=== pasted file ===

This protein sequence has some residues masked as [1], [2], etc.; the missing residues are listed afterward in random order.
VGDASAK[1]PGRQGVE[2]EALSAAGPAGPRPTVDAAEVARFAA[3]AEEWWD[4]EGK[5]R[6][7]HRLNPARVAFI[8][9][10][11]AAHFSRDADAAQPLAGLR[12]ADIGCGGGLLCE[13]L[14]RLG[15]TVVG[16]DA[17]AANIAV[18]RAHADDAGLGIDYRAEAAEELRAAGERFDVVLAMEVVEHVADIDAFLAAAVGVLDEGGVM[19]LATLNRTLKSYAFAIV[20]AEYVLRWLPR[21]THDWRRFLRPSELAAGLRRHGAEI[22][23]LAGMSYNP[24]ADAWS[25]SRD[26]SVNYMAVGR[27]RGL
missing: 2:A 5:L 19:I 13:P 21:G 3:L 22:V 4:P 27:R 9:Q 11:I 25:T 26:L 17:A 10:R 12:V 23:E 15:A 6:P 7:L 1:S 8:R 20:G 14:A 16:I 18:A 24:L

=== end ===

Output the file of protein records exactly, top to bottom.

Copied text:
This protein sequence has some residues masked as [1], [2], etc.; the missing residues are listed afterward in random order.
VGDASAK[1]PGRQGVE[2]EALSAAGPAGPRPTVDAAEVARFAA[3]AEEWWD[4]EGK[5]R[6][7]HRLNPARVAFI[8][9][10][11]AAHFSRDADAAQPLAGLR[12]ADIGCGGGLLCE[13]L[14]RLG[15]TVVG[16]DA[17]AANIAV[18]RAHADDAGLGIDYRAEAAEELRAAGERFDVVLAMEVVEHVADIDAFLAAAVGVLDEGGVM[19]LATLNRTLKSYAFAIV[20]AEYVLRWLPR[21]THDWRRFLRPSELAAGLRRHGAEI[22][23]LAGMSYNP[24]ADAWS[25]SRD[26]SVNYMAVGR[27]RGL
missing: 2:A 5:L 19:I 13:P 21:G 3:L 22:V 4:P 27:R 9:Q 11:I 25:T 26:L 17:A 10:R 12:V 23:E 15:A 6:P 7:L 1:S 8:R 20:G 14:A 16:I 18:A 24:L